Biden’s Inherited Real Estate Plan can affect more people than just the rich

President Joe Biden speaks ahead of a joint congressional session on April 28, 2021.

Melina Mara | Reuters

President Joe Biden unveiled a plan to raise taxes on inherited homes to help fund the $ 1.8 trillion plan for American families.

The proposal would tax inherited capital gains at death and aim for generational wealth transfers.

However, financial experts say the measure could affect more families than just the wealthy.

“I think it could become a swamp from different angles,” said certified financial planner Ken Van Leeuwen, founder and director of Van Leeuwen & Company in Princeton, New Jersey.

More from Personal Finance:
Workers could get 12 weeks of paid vacation under Biden’s plan
Selling Assets to Avoid Higher Capital Gains Tax? You can trigger another tax
The Fed keeps rates close to zero – this is how you can take advantage of it

Currently, heirs can defer taxes on inherited home profits until they sell the property.

You also secure a so-called “step-in basis”, which generally adjusts the purchase price of the home to the value at the time of death.

The current law saves taxpayers $ 41 billion a year, according to the Joint Tax Committee.

By comparison, Biden wants to treat inheritance like a sale, letting the heirs pay for profits made prior to receiving the property.

This change can provide an invoice for capital gains taxes on death.

The proposal includes tax exemptions of up to $ 1 million for individual heirs and up to $ 2.5 million for couples.

For example, let’s say someone inherits a $ 1.5 million family home that was purchased for $ 300,000. That person can owe capital gains taxes on $ 200,000 of the $ 1.2 million profit.

Van Leeuwen said the levy could be a burden for heirs who want to keep the family home but cannot afford the tax bill.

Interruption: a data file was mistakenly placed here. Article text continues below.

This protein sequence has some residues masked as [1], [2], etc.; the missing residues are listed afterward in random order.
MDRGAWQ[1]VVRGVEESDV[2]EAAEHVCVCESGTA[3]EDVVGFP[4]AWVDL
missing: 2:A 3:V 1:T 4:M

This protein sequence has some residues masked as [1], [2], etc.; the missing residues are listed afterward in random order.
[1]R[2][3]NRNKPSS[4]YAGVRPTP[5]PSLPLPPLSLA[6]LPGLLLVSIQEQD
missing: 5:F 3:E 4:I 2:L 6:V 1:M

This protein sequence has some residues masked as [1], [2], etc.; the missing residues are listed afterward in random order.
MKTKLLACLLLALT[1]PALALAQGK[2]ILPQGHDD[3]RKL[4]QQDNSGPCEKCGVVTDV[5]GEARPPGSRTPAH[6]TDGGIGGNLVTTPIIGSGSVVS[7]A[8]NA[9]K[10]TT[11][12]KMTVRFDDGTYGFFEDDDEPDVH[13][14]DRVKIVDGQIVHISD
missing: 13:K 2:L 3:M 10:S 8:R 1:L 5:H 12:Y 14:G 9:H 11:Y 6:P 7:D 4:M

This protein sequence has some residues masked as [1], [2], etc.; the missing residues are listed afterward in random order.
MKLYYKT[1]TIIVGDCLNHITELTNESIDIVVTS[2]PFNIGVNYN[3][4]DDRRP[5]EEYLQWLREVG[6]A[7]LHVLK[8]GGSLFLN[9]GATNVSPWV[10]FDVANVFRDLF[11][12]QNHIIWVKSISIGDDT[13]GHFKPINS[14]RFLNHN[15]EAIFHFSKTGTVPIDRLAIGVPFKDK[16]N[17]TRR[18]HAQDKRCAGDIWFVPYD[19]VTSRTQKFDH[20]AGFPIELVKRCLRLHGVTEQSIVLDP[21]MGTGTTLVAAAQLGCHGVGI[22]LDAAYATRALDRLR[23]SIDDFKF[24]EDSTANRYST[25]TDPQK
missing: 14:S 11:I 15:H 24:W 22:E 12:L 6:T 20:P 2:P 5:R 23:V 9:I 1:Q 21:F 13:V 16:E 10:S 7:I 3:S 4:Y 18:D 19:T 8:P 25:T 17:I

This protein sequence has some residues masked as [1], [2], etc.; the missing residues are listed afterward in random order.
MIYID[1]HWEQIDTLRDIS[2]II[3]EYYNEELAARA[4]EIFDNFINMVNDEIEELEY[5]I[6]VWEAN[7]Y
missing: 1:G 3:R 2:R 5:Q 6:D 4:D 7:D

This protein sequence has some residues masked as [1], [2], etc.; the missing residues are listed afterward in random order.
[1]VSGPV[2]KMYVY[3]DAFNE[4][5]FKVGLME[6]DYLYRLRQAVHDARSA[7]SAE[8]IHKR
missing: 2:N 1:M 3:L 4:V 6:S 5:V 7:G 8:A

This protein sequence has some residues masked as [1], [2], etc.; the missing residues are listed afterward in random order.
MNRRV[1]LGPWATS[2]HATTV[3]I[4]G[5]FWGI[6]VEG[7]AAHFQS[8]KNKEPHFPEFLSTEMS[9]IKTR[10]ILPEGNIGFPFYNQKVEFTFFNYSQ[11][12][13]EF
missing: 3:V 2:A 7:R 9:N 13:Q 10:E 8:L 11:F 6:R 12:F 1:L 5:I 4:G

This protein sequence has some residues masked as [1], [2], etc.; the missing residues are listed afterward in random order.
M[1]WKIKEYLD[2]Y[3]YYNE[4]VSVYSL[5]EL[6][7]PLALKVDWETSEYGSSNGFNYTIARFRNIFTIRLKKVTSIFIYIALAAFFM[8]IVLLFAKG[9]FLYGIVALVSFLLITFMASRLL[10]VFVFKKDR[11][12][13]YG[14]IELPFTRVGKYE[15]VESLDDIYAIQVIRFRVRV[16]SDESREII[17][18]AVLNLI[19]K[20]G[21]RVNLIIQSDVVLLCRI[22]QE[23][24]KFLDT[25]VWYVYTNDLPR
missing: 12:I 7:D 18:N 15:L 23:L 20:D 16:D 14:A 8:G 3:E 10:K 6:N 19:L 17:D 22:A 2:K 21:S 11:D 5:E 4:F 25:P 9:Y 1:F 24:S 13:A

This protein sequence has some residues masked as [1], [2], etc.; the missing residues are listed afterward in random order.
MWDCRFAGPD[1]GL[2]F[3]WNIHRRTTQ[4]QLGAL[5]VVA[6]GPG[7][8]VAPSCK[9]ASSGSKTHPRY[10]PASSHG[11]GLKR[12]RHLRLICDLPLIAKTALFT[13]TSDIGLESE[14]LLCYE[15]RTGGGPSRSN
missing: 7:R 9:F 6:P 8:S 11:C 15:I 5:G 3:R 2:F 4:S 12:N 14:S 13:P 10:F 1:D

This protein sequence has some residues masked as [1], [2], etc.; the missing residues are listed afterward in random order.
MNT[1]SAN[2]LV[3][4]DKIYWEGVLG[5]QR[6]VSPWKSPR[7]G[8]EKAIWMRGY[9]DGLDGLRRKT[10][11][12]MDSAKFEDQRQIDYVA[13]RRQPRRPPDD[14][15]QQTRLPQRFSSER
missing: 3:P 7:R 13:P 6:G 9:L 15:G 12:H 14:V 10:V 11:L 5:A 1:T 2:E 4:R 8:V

While the median home sales price in the US is $ 347,500, the number of transactions is growing above $ 1 million. According to the National Association of Realtors, home sales valued at more than $ 1 million increased 81% from February 2020 to 2021.

Financial experts say those affected shouldn’t panic.

“We need to see the language change,” said Mallon FitzPatrick, CFP, executive director and director of Robertson Stephens Wealth Management in San Francisco.

Estate planning strategies

While Biden’s plan can have a significant impact, there are ways to minimize the bill.

Van Leeuwen recommends starting with a home appraisal and then meeting with an estate planning attorney.

A popular tactic is to gift a home or vacation home to heirs while they live with what is known as a qualified personal residence trust.

This trust removes the value of the home from an estate and allows the original owner to use the property for a specified number of years.

Raise the cost base to where it should be. It is a good thing and it will have a positive impact if these rules change.

Mallon FitzPatrick

Managing Director at Robertson Stephens Wealth Management

“It’s a very common strategy among people with second homes who are valued and want to give inexpensive gifts to children,” said Van Leeuwen.

Another way to save taxes is to increase the home base to reduce profits.

Homeowners can do this by addressing the cost of improvements such as a new roof or other renovation work.

“Raise the cost base to where it should be,” said FitzPatrick. “It’s a good thing and will have a positive effect if these rules change.”

However, this method can be complex for an inherited property with no flawless records.

Other approaches could include a family company or a limited liability company.

“These are definitely advanced techniques, but they can be a way of keeping property in the family,” said Van Leeuwen.

Comments are closed.